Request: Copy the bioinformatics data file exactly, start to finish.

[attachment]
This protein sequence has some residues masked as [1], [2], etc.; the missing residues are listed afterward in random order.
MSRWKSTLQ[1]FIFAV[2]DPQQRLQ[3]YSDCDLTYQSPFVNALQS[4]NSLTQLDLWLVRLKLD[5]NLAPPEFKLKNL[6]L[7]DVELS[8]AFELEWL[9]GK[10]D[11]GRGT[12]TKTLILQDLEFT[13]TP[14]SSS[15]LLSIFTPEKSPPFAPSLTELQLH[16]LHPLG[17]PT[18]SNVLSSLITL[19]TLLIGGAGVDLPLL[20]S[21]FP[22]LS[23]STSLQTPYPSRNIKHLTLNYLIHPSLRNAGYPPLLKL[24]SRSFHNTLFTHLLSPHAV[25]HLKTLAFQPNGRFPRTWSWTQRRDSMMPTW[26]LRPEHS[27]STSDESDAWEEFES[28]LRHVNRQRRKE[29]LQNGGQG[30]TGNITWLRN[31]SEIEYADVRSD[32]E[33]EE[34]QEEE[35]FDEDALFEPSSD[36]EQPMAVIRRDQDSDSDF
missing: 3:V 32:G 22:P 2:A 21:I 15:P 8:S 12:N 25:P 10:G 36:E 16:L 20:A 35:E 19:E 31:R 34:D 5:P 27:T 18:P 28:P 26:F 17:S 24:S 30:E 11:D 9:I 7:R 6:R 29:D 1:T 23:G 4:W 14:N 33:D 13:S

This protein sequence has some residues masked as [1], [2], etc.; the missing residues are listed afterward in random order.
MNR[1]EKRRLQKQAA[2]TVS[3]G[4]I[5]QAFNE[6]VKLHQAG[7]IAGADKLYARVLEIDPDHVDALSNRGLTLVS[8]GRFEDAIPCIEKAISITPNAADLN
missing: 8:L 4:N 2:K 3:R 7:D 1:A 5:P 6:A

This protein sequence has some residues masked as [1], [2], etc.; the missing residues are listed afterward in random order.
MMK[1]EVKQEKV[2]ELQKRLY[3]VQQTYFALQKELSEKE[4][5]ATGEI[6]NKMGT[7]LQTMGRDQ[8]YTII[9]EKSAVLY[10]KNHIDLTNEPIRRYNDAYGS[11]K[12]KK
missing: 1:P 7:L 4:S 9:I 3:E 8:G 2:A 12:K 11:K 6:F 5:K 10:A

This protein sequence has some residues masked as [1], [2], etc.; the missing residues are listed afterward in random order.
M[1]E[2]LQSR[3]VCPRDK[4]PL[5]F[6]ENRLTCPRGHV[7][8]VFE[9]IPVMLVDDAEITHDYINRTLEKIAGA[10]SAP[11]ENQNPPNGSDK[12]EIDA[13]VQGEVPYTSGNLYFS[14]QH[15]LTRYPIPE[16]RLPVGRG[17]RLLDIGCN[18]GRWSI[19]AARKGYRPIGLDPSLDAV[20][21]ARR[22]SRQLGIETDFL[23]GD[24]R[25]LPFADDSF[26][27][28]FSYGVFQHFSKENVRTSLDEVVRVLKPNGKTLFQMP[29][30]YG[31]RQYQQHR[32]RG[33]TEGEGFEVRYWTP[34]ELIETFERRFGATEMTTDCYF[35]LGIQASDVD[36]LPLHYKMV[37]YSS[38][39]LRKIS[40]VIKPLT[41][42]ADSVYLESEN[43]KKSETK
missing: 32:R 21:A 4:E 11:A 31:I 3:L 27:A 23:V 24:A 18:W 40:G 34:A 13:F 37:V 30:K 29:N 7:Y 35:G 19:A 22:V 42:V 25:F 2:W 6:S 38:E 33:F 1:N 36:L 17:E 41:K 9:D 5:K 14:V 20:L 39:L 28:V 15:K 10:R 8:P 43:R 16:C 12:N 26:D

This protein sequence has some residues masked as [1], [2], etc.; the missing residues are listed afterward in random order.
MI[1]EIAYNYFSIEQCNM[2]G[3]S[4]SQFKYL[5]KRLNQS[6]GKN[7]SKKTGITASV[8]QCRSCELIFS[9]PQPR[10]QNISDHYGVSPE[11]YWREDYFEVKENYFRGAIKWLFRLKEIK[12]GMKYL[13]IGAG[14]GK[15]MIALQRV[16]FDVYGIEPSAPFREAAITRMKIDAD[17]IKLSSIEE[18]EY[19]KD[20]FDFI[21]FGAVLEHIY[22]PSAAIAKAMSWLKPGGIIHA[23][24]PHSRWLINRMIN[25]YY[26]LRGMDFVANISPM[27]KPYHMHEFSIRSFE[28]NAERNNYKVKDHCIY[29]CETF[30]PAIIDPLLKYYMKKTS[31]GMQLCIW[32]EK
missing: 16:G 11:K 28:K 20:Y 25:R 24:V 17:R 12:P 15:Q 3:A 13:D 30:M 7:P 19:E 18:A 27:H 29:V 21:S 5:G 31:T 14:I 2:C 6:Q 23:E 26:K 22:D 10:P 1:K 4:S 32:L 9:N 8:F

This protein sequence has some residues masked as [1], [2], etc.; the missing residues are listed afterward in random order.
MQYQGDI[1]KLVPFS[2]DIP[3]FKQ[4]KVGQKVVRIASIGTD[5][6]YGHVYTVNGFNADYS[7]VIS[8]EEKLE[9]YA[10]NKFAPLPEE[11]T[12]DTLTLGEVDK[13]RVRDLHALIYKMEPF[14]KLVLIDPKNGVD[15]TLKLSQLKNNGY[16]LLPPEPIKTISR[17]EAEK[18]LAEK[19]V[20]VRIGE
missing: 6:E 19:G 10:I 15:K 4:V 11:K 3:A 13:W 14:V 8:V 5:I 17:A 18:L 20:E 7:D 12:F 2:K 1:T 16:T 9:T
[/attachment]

This protein sequence has some residues masked as [1], [2], etc.; the missing residues are listed afterward in random order.
MSRWKSTLQ[1]FIFAV[2]DPQQRLQ[3]YSDCDLTYQSPFVNALQS[4]NSLTQLDLWLVRLKLD[5]NLAPPEFKLKNL[6]L[7]DVELS[8]AFELEWL[9]GK[10]D[11]GRGT[12]TKTLILQDLEFT[13]TP[14]SSS[15]LLSIFTPEKSPPFAPSLTELQLH[16]LHPLG[17]PT[18]SNVLSSLITL[19]TLLIGGAGVDLPLL[20]S[21]FP[22]LS[23]STSLQTPYPSRNIKHLTLNYLIHPSLRNAGYPPLLKL[24]SRSFHNTLFTHLLSPHAV[25]HLKTLAFQPNGRFPRTWSWTQRRDSMMPTW[26]LRPEHS[27]STSDESDAWEEFES[28]LRHVNRQRRKE[29]LQNGGQG[30]TGNITWLRN[31]SEIEYADVRSD[32]E[33]EE[34]QEEE[35]FDEDALFEPSSD[36]EQPMAVIRRDQDSDSDF
missing: 3:V 32:G 22:P 2:A 21:I 15:P 8:S 12:N 25:P 10:G 36:E 16:L 20:A 35:E 19:E 31:R 34:D 5:P 27:T 18:P 28:P 26:F 17:S 24:S 30:E 11:D 9:I 7:R 6:R 29:D 1:T 23:G 4:W 14:N 33:D 13:S

This protein sequence has some residues masked as [1], [2], etc.; the missing residues are listed afterward in random order.
MNR[1]EKRRLQKQAA[2]TVS[3]G[4]I[5]QAFNE[6]VKLHQAG[7]IAGADKLYARVLEIDPDHVDALSNRGLTLVS[8]GRFEDAIPCIEKAISITPNAADLN
missing: 8:L 4:N 2:K 3:R 7:D 1:A 5:P 6:A

This protein sequence has some residues masked as [1], [2], etc.; the missing residues are listed afterward in random order.
MMK[1]EVKQEKV[2]ELQKRLY[3]VQQTYFALQKELSEKE[4][5]ATGEI[6]NKMGT[7]LQTMGRDQ[8]YTII[9]EKSAVLY[10]KNHIDLTNEPIRRYNDAYGS[11]K[12]KK
missing: 1:P 7:L 4:S 9:I 3:E 8:G 2:A 12:K 11:K 6:F 5:K 10:A

This protein sequence has some residues masked as [1], [2], etc.; the missing residues are listed afterward in random order.
M[1]E[2]LQSR[3]VCPRDK[4]PL[5]F[6]ENRLTCPRGHV[7][8]VFE[9]IPVMLVDDAEITHDYINRTLEKIAGA[10]SAP[11]ENQNPPNGSDK[12]EIDA[13]VQGEVPYTSGNLYFS[14]QH[15]LTRYPIPE[16]RLPVGRG[17]RLLDIGCN[18]GRWSI[19]AARKGYRPIGLDPSLDAV[20][21]ARR[22]SRQLGIETDFL[23]GD[24]R[25]LPFADDSF[26][27][28]FSYGVFQHFSKENVRTSLDEVVRVLKPNGKTLFQMP[29][30]YG[31]RQYQQHR[32]RG[33]TEGEGFEVRYWTP[34]ELIETFERRFGATEMTTDCYF[35]LGIQASDVD[36]LPLHYKMV[37]YSS[38][39]LRKIS[40]VIKPLT[41][42]ADSVYLESEN[43]KKSETK
missing: 32:R 21:A 4:E 11:A 31:I 3:L 27:A 23:V 24:A 18:W 40:G 34:A 13:F 37:V 30:K 29:N 7:Y 35:G 19:A 22:V 42:V 25:F 2:W 6:S 38:E 33:F 1:N 36:L 17:E 41:K 9:D 5:K 14:V 20:L 39:L 28:V 15:K 10:R 8:P 43:R 16:C 12:N 26:D

This protein sequence has some residues masked as [1], [2], etc.; the missing residues are listed afterward in random order.
MI[1]EIAYNYFSIEQCNM[2]G[3]S[4]SQFKYL[5]KRLNQS[6]GKN[7]SKKTGITASV[8]QCRSCELIFS[9]PQPR[10]QNISDHYGVSPE[11]YWREDYFEVKENYFRGAIKWLFRLKEIK[12]GMKYL[13]IGAG[14]GK[15]MIALQRV[16]FDVYGIEPSAPFREAAITRMKIDAD[17]IKLSSIEE[18]EY[19]KD[20]FDFI[21]FGAVLEHIY[22]PSAAIAKAMSWLKPGGIIHA[23][24]PHSRWLINRMIN[25]YY[26]LRGMDFVANISPM[27]KPYHMHEFSIRSFE[28]NAERNNYKVKDHCIY[29]CETF[30]PAIIDPLLKYYMKKTS[31]GMQLCIW[32]EK
missing: 16:G 11:K 28:K 20:Y 25:R 24:V 17:R 12:P 15:Q 3:A 13:D 30:M 7:P 19:E 18:A 27:H 29:V 21:S 5:G 31:T 14:I 2:C 6:Q 23:E 26:K 22:D 10:P 1:K 4:S 32:L 9:N 8:F

This protein sequence has some residues masked as [1], [2], etc.; the missing residues are listed afterward in random order.
MQYQGDI[1]KLVPFS[2]DIP[3]FKQ[4]KVGQKVVRIASIGTD[5][6]YGHVYTVNGFNADYS[7]VIS[8]EEKLE[9]YA[10]NKFAPLPEE[11]T[12]DTLTLGEVDK[13]RVRDLHALIYKMEPF[14]KLVLIDPKNGVD[15]TLKLSQLKNNGY[16]LLPPEPIKTISR[17]EAEK[18]LAEK[19]V[20]VRIGE
missing: 6:E 19:G 10:I 15:K 4:V 11:K 3:A 13:W 14:V 8:V 5:I 17:A 18:L 20:E 7:D 12:F 2:K 1:T 16:T 9:T